National Bank Of Poland (NBP) Pauses, But ING Economics Expects It To Hike Again In This Cycle (06/10/22)

Poland: Wage growth go above the consensus, but still lower than inflation

The Monetary Policy Council took a pause in the rate hike cycle but did not to close it, although the end of the cycle is near. The MPC hopes monetary tightening so far will moderate domestic demand pressure and lead to disinflation in 2023. Given upside risks to price developments we see one or two more hikes in this cycle, but further hikes may be needed in 2024

President of the National Bank of Poland, Adam Glapinski Source:
President of the National Bank of Poland, Adam Glapinski

Rationale behind the pause in the rate hike cycle

National Bank of Poland President GlapiÅ„ski outlined four reasons for stopping the rate hike cycle:

  1. The scale of monetary tightening to date, which has strongly reduced demand for housing and consumer credit.
  2. The gradual easing of initial shocks (energy, disruptions in supply chains).
  3. Waiting for the effects of past increases due to delays in the transmission mechanism.
  4. More decisive policy actions by major central banks (Fed, European Central Bank), which will have an impact on global disinflation.

In our view, none of these factors are likely to change in the near future, so effectively we are approaching the end of cycle. Moreover, President Glapiński assessed that it is possible that monetary policy in Poland has already reached its limits. In fact, this reasoning stems from the fact that the NBP is concerned that further tightening could negatively impact economic and financial stability.

MPC too optimistic about future inflation

In our opinion, the governor's view on the future situation mainly contained arguments in favour of a decline in the CPI. We are concerned that the NBP president spoke too little about upside risks to inflation.

Professor GlapiÅ„ski outlined a scenario in which rate hikes by major central banks (Fed, ECB) and the economic downturn limits upward pressure on global prices, including commodity prices. At the same time, the rate hikes in Poland to date will dampen domestic demand pressures and limit local inflationary pressures. GlapiÅ„ski believes that the Polish economy is not at risk of recession or a significant increase in unemployment. If the anti-inflationary shields and measures limiting the growth of regulated prices are maintained, inflation should gradually decrease in the course of 2023. According to the governor, the decline in demand pressures will make it more difficult to pass on higher costs to final prices, reducing the secondary effects of past shocks on core inflation.

Referring to the changes in the MPC's post-meeting communiqué, which now mentions a decline in inflation "towards the target" rather than "to the target", the central bank governor acknowledged that the inflation outlook for 2024 is deteriorating.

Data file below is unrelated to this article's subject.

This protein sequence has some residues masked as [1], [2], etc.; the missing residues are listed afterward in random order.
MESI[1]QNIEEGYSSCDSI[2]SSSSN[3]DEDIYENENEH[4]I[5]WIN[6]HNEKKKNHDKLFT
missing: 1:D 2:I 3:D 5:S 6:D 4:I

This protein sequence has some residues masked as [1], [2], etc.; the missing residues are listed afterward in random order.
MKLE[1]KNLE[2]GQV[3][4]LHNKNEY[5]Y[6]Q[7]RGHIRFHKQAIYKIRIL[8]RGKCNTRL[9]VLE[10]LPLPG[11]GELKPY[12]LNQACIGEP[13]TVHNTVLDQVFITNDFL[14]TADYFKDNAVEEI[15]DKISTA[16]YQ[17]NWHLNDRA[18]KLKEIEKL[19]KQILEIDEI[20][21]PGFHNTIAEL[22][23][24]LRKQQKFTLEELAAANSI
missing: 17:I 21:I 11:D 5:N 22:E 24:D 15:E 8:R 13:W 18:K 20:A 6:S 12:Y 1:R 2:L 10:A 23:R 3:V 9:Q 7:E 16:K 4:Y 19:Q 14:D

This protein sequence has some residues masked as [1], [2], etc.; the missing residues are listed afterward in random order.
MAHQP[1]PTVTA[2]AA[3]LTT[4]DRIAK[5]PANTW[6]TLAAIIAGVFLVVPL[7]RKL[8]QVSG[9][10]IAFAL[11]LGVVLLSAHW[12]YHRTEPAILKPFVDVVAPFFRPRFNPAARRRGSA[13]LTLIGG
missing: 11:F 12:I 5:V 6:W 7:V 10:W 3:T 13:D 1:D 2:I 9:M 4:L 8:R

Future decisions

A decision on whether to end the cycle will be taken at the November meeting, after reviewing the newest macroeconomic projections. At that time, the Council may decide to communicate the formal end of the cycle or it may wait until 1Q23 when the scale of the increase in administered prices is known.

For now, the Council is leaving the door open for further increases. This probably stems from the experience of recent months, when inflation kept surprising to the upside, but also from the experience of other central banks in the region, which declared the end of the cycle but the situation forced them to continue.

Main takeaways from the NBP governor conference

  • The MPC de facto allows further weakening of the zloty as it argues that the monetary tightening of the major central banks allow the NBP to hold off on increases in domestic rates. President GlapiÅ„ski argued that the weakening of the PLN has a relatively small impact on inflation (low scale of the pass-through effect). But the domestic currency came under pressure after the decision and the move continued during the press conference. Since the MPC's decision, the zloty has lost almost 2% against the euro.
  • In our view, the inflation picture over the next two years may be worse than indicated by the NBP president. Global interest rate rises and the domestic downturn will not completely halt the so-called second-round effects. The demand barrier will appear, but in the short term the process of passing on costs to prices will be continued due to the large scale of the shock. Therefore, upward pressure on core inflation will continue in the next 2-3 quarters.
  • CPI inflation is indeed expected to fall significantly in 2023 (from around 20% at the beginning of 2023 to below 10% by the end of 2023), but our models indicate that core inflation will be stubbornly high. In addition, the removal of temporary cuts in indirect taxes and caps on regulated energy prices will unleash 'deferred inflation' and add 4pp to CPI  in 2024.
  • The November MPC policy meeting and the contents of the newest macroeconomic projection will be of key importance in assessing the monetary policy outlook for the coming quarters. We believe the MPC will opt for one-two more rate hikes – in November and possibly early 2023. During 2023, cosmetic cuts are possible, while 2024 will see a renewed fight against persistently high inflation and another tightening of the policy mix, either through rate hikes or a large tightening of fiscal policy will be needed to curb price pressure.
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National Bank of Poland


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Poland: Wage growth go above the consensus, but still lower than inflation

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